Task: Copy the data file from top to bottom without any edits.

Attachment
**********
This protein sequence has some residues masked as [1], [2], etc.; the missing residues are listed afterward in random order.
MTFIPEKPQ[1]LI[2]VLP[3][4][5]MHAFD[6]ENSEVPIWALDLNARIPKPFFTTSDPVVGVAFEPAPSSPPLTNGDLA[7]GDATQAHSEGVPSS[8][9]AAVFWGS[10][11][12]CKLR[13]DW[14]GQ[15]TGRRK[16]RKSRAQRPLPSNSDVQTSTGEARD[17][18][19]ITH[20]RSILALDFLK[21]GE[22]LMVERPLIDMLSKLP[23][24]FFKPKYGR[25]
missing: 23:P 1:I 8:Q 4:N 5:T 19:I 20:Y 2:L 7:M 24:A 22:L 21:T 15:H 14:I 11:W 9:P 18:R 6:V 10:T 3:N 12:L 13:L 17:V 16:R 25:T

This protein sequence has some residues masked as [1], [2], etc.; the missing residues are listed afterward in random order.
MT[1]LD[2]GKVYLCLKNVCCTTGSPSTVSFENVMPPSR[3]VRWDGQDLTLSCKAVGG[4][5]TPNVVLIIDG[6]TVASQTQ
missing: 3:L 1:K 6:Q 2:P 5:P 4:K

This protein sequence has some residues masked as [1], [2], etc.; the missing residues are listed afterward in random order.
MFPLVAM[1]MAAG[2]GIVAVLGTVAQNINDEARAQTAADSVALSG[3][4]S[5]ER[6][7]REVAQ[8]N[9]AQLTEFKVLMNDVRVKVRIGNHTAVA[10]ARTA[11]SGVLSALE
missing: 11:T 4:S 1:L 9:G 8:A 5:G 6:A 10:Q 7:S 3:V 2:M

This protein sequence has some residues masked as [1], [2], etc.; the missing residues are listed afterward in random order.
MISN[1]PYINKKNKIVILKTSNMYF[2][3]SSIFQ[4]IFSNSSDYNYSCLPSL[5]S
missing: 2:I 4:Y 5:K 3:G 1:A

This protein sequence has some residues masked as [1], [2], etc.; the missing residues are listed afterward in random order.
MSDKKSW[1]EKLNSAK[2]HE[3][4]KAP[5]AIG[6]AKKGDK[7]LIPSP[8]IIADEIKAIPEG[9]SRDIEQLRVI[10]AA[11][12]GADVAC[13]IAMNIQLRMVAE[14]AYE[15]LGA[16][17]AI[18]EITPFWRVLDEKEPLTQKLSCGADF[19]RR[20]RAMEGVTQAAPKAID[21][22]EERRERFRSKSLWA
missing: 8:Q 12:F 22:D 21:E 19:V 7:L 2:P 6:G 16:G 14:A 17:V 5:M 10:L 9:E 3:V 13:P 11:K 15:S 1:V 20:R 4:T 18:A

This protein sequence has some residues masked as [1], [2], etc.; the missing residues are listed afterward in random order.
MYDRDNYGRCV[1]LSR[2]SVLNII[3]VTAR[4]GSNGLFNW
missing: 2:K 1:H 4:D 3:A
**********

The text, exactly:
This protein sequence has some residues masked as [1], [2], etc.; the missing residues are listed afterward in random order.
MTFIPEKPQ[1]LI[2]VLP[3][4][5]MHAFD[6]ENSEVPIWALDLNARIPKPFFTTSDPVVGVAFEPAPSSPPLTNGDLA[7]GDATQAHSEGVPSS[8][9]AAVFWGS[10][11][12]CKLR[13]DW[14]GQ[15]TGRRK[16]RKSRAQRPLPSNSDVQTSTGEARD[17][18][19]ITH[20]RSILALDFLK[21]GE[22]LMVERPLIDMLSKLP[23][24]FFKPKYGR[25]
missing: 23:P 1:I 8:Q 4:N 5:T 19:I 20:Y 2:L 7:M 24:A 22:L 21:T 15:H 14:I 11:W 9:P 18:R 6:V 10:T 3:N 12:L 13:L 17:V 16:R 25:T

This protein sequence has some residues masked as [1], [2], etc.; the missing residues are listed afterward in random order.
MT[1]LD[2]GKVYLCLKNVCCTTGSPSTVSFENVMPPSR[3]VRWDGQDLTLSCKAVGG[4][5]TPNVVLIIDG[6]TVASQTQ
missing: 3:L 1:K 6:Q 2:P 5:P 4:K

This protein sequence has some residues masked as [1], [2], etc.; the missing residues are listed afterward in random order.
MFPLVAM[1]MAAG[2]GIVAVLGTVAQNINDEARAQTAADSVALSG[3][4]S[5]ER[6][7]REVAQ[8]N[9]AQLTEFKVLMNDVRVKVRIGNHTAVA[10]ARTA[11]SGVLSALE
missing: 11:T 4:S 1:L 9:G 8:A 5:G 6:A 10:Q 7:S 3:V 2:M

This protein sequence has some residues masked as [1], [2], etc.; the missing residues are listed afterward in random order.
MISN[1]PYINKKNKIVILKTSNMYF[2][3]SSIFQ[4]IFSNSSDYNYSCLPSL[5]S
missing: 2:I 4:Y 5:K 3:G 1:A

This protein sequence has some residues masked as [1], [2], etc.; the missing residues are listed afterward in random order.
MSDKKSW[1]EKLNSAK[2]HE[3][4]KAP[5]AIG[6]AKKGDK[7]LIPSP[8]IIADEIKAIPEG[9]SRDIEQLRVI[10]AA[11][12]GADVAC[13]IAMNIQLRMVAE[14]AYE[15]LGA[16][17]AI[18]EITPFWRVLDEKEPLTQKLSCGADF[19]RR[20]RAMEGVTQAAPKAID[21][22]EERRERFRSKSLWA
missing: 8:Q 12:F 22:D 21:E 19:V 7:L 2:P 6:G 16:G 14:A 17:V 5:M 10:L 9:E 3:V 13:P 11:K 15:S 1:V 20:R 4:T 18:A

This protein sequence has some residues masked as [1], [2], etc.; the missing residues are listed afterward in random order.
MYDRDNYGRCV[1]LSR[2]SVLNII[3]VTAR[4]GSNGLFNW
missing: 2:K 1:H 4:D 3:A